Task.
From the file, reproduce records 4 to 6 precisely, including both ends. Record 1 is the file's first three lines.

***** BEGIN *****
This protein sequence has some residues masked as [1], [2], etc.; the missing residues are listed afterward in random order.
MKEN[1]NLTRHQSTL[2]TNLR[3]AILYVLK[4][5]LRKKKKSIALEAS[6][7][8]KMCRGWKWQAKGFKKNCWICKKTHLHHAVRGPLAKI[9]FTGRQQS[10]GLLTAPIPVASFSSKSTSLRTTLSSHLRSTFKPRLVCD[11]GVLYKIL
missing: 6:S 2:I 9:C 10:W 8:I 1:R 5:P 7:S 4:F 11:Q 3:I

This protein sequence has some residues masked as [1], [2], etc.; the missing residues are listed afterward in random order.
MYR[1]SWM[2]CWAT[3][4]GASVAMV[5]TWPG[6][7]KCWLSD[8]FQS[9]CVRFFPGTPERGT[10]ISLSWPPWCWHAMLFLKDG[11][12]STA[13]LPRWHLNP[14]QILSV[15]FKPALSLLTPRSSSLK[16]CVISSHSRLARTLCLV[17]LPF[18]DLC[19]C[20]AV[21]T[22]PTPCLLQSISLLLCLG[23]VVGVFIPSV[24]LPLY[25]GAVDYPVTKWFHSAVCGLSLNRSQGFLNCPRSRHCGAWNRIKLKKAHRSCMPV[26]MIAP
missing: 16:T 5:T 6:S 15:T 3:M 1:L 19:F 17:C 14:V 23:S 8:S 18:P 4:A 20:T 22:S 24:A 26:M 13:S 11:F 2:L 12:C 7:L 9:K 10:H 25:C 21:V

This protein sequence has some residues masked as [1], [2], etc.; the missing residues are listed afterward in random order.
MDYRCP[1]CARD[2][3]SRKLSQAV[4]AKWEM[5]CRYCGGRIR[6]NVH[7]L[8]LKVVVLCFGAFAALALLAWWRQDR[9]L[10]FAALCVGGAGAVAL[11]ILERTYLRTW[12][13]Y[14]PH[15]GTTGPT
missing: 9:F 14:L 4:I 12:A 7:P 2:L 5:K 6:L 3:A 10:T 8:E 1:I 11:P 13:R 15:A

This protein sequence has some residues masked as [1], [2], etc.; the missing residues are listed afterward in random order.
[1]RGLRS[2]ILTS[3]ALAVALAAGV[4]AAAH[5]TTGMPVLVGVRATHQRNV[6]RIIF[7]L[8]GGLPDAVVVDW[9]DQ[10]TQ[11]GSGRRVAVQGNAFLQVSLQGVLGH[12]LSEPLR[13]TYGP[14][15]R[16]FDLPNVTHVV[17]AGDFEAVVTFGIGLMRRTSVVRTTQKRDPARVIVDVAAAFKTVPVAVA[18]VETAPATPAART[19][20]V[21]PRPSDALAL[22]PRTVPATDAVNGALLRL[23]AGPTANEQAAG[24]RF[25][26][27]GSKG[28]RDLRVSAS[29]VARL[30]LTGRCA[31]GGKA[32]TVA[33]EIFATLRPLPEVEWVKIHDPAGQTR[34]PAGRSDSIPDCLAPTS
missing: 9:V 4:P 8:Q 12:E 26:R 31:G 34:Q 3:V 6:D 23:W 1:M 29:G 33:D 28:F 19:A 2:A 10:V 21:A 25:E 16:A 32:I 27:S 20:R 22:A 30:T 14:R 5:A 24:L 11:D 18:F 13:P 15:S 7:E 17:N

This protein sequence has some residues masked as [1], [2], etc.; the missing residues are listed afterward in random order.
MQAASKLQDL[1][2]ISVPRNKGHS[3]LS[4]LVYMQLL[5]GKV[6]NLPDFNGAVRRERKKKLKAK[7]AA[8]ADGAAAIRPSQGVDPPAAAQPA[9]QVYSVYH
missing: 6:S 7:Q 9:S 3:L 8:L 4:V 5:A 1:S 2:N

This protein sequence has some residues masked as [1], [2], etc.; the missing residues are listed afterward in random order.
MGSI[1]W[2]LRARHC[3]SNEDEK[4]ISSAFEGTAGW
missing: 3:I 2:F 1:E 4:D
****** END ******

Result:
This protein sequence has some residues masked as [1], [2], etc.; the missing residues are listed afterward in random order.
[1]RGLRS[2]ILTS[3]ALAVALAAGV[4]AAAH[5]TTGMPVLVGVRATHQRNV[6]RIIF[7]L[8]GGLPDAVVVDW[9]DQ[10]TQ[11]GSGRRVAVQGNAFLQVSLQGVLGH[12]LSEPLR[13]TYGP[14][15]R[16]FDLPNVTHVV[17]AGDFEAVVTFGIGLMRRTSVVRTTQKRDPARVIVDVAAAFKTVPVAVA[18]VETAPATPAART[19][20]V[21]PRPSDALAL[22]PRTVPATDAVNGALLRL[23]AGPTANEQAAG[24]RF[25][26][27]GSKG[28]RDLRVSAS[29]VARL[30]LTGRCA[31]GGKA[32]TVA[33]EIFATLRPLPEVEWVKIHDPAGQTR[34]PAGRSDSIPDCLAPTS
missing: 9:V 4:P 8:Q 12:E 26:R 31:G 34:Q 3:V 6:D 23:W 1:M 29:G 33:D 28:F 19:A 2:A 10:V 21:A 25:E 16:A 32:I 27:S 20:R 22:A 30:T 14:R 5:A 24:L 11:D 18:F 13:P 15:S 7:E 17:N

This protein sequence has some residues masked as [1], [2], etc.; the missing residues are listed afterward in random order.
MQAASKLQDL[1][2]ISVPRNKGHS[3]LS[4]LVYMQLL[5]GKV[6]NLPDFNGAVRRERKKKLKAK[7]AA[8]ADGAAAIRPSQGVDPPAAAQPA[9]QVYSVYH
missing: 6:S 7:Q 9:S 3:L 8:L 4:V 5:A 1:S 2:N

This protein sequence has some residues masked as [1], [2], etc.; the missing residues are listed afterward in random order.
MGSI[1]W[2]LRARHC[3]SNEDEK[4]ISSAFEGTAGW
missing: 3:I 2:F 1:E 4:D